Mosquitoes carrying the malaria parasite are more attracted to human body odour than uninfected insects, a study sugg
Dr Esther Offei-Abogye, Executive Director, Institute of Local Government Studies (ILGS), has called on government to consider the provision of contraceptives unto the National Health Insurance Scheme (NHIS).
This, she said, would allow many more women to gain access to quality reproductive healthcare across the country and help end the occasional shortage of contraceptives in the country.
Dr Offei-Aboagye, who was speaking during opening of the annual forum organised by the Ghana Coalition of NGOs in Health, also called for more education and information on the use of contraceptives in the country.
She said “many women still lacked access to contraception services they required- both in the area of information, as well as the products”.
Dr Offei-Aboagye cited the inclusion of family planning services in the NHIS and the Essential Medicine List and the allocation of an explicit budget line for contraceptive in the national budget as one of the key advocacy issue of Civil Society.
She lauded government for the introduction of the Community –Based Health Planning Services (CHPS) concept which had helped in the provision of improved healthcare to people in rural areas saying “although the CHPS had helped a great deal, a number of districts and localities lack functioning CHPS facilities and infrastructural constraints”.
She called for an effective partnership between district assemblies and district health management teams for the effective functioning of CHPS compounds as well as other aspects of health delivery at the local level.
Dr Offei-Aboagye expressed concern about the phenomenon of self-medication which come about due to one’s inability to pay for orthodox drugs, people’s perception about orthodox drugs and their effects and the bad attitude of some healthcare givers.
She urged government to heed to the call of NGOs for greater collaboration in their quest to serve the public better and urged civil societies and NGOs to be trustworthy and be committed to full disclosures of their activities in order to earn the trust and respect of all especially their from their donors.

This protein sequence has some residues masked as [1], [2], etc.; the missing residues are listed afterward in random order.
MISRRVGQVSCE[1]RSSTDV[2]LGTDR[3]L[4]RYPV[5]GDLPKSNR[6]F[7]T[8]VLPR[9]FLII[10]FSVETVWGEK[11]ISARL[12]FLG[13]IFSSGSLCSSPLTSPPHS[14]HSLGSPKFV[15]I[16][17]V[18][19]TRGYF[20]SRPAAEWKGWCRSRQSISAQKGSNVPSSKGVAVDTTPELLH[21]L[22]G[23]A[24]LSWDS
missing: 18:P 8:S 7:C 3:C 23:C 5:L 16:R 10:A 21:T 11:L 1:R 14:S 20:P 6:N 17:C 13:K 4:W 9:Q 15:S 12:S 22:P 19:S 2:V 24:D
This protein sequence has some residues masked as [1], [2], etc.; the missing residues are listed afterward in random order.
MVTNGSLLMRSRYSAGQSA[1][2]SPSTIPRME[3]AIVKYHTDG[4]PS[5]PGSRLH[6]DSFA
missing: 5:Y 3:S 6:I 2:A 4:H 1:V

Dr Offei-Aboagye said the reluctance of some NGOs to work together and not duplicate efforts, weak internal structures of some NGOs and CSOs, the dilemma of sourcing foreign funding and inconsistencies in their advocacy efforts as some of the challenges that had plagued the NGO front.
Dr Maureen Martey, Head Private Sector Unit, Ministry of Health, cited the establishment of the Health Facility Regulatory Authority, the Mental Health Authority the Ambulance Authority as some government’s interventions towards improved healthcare.
She said since 2010, the NHIS had ran at a loss which had compelled the National Health Insurance Authority to consider strategies to increase revenue and contain cost of the scheme.
“A consolidated Premium Account has been established where premiums collected by the scheme are properly accounted for,” she said, adding that rising maternal mortality rate, inadequate infrastructure, poor human resource, and poor client satisfaction were some of the challenges plaguing the quality health delivery in the country.
Mr Kenneth Wujangi, Chairman, Ghana Coalition of NGOs in Health, said the forum would offer participants the opportunity to come out modalities on how to improve n healthcare delivery in the county.
He expressed concern about the strike action by doctors at the Komfo Anokye Teaching Hospital, which had resulted in several death cases and pledged the commitment of the coalition to continue to work as watchdogs in the provision of good healthcare in the country.